We need further research on predictors of response to different treatments, on long-term benefits, and of cost-effectiveness. We need more RCTs of medicines that suppress or change immune responses and treat symptoms of pain and fatigue in CIDP, and better ways to collect information on adverse events.
This review is up to date to October 2016.
We cannot be certain based on available evidence whether daily oral prednisone improves impairment compared to no treatment. However, corticosteroids are commonly used, based on widespread availability, low cost, very low-quality evidence from observational studies, and clinical experience. The weakness of the evidence does not necessarily mean that corticosteroids are ineffective. High-dose monthly oral dexamethasone for six months is probably no more or less effective than daily oral prednisolone. Plasma exchange produces short-term improvement in impairment as determined by neurological examination, and probably produces short-term improvement in disability. IVIg produces more short-term improvement in disability than placebo and more adverse events, although serious side effects are probably no more common than with placebo. There is no clear difference in short-term improvement in impairment with IVIg when compared with intravenous methylprednisolone and probably no improvement when compared with either oral prednisolone or plasma exchange. According to observational studies, adverse events related to difficult venous access, use of citrate, and haemodynamic changes occur in 3% to17% of plasma exchange procedures.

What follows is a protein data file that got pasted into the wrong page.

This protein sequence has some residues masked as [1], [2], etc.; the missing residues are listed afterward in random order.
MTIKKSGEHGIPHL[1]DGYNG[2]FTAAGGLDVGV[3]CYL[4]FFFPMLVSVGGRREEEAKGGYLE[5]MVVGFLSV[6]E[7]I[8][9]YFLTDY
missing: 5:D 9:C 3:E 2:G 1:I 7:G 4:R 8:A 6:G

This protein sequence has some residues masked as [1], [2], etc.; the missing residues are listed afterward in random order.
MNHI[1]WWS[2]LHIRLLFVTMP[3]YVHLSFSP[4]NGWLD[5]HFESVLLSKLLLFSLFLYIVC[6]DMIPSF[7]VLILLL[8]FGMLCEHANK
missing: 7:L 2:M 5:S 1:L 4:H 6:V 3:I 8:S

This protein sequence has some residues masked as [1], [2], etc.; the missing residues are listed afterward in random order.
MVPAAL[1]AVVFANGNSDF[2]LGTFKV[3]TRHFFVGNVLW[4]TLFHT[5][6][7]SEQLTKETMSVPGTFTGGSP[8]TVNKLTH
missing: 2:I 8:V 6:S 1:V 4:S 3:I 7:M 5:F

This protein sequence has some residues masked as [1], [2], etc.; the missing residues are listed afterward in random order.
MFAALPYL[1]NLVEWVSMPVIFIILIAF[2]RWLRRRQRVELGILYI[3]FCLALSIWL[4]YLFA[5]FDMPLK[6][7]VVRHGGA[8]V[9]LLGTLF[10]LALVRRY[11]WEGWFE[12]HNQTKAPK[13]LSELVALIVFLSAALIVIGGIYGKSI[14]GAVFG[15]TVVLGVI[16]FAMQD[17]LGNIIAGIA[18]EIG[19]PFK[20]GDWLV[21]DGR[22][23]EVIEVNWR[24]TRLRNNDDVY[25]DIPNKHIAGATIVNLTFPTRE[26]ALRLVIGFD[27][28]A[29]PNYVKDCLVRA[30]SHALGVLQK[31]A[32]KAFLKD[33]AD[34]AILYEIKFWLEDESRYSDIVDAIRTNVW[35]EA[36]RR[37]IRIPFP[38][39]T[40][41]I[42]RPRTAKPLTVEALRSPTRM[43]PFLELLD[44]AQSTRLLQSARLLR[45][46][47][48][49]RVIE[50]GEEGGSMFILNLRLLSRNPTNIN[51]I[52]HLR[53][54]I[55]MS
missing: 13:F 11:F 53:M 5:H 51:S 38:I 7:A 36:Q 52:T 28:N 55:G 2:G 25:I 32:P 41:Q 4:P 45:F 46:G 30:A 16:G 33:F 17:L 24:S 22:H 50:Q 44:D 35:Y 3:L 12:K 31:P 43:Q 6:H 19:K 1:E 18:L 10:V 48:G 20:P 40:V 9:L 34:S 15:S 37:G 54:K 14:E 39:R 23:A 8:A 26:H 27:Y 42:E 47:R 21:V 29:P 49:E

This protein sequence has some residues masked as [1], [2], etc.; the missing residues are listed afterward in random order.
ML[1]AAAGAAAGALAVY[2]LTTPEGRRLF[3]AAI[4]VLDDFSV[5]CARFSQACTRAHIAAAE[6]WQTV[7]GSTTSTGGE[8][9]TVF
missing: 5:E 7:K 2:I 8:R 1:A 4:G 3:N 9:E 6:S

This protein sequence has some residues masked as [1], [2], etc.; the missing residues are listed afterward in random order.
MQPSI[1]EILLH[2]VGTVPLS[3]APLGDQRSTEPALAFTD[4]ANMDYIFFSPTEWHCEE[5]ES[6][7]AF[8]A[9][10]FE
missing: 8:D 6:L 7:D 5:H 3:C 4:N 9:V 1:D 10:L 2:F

It is uncertain whether azathioprine is of benefit as the quality of evidence is very low. Methotrexate may not be of benefit and IFN beta-1a is probably not of benefit.
We need further research to identify predictors of response to different treatments and to compare their long-term benefits, safety and cost-effectiveness. There is a need for more randomised trials of immunosuppressive and immunomodulatory agents, routes of administration, and treatments for symptoms of CIDP.
Chronic inflammatory demyelinating polyradiculoneuropathy (CIDP) is a chronic progressive or relapsing and remitting disease that usually causes weakness and sensory loss. The symptoms are due to autoimmune inflammation of peripheral nerves. CIPD affects about 2 to 3 per 100,000 of the population. More than half of affected people cannot walk unaided when symptoms are at their worst. CIDP usually responds to treatments that reduce inflammation, but there is disagreement about which treatment is most effective.
To summarise the evidence from Cochrane systematic reviews (CSRs) and non-Cochrane systematic reviews of any treatment for CIDP and to compare the effects of treatments.
We considered all systematic reviews of randomised controlled trials (RCTs) of any treatment for any form of CIDP. We reported their primary outcomes, giving priority to change in disability after 12 months.
Two overview authors independently identified published systematic reviews for inclusion and collected data. We reported the quality of evidence using GRADE criteria. Two other review authors independently checked review selection, data extraction and quality assessments.
On 31 October 2016, we searched the Cochrane Database of Systematic Reviews, the Database of Abstracts of Reviews of Effects (in the Cochrane Library), MEDLINE, Embase, and CINAHL Plus for systematic reviews of CIDP. We supplemented the RCTs in the existing CSRs by searching on the same date for RCTs of any treatment of CIDP (including treatment of fatigue or pain in CIDP), in the Cochrane Neuromuscular Specialised Register, CENTRAL, MEDLINE, Embase, and CINAHL Plus.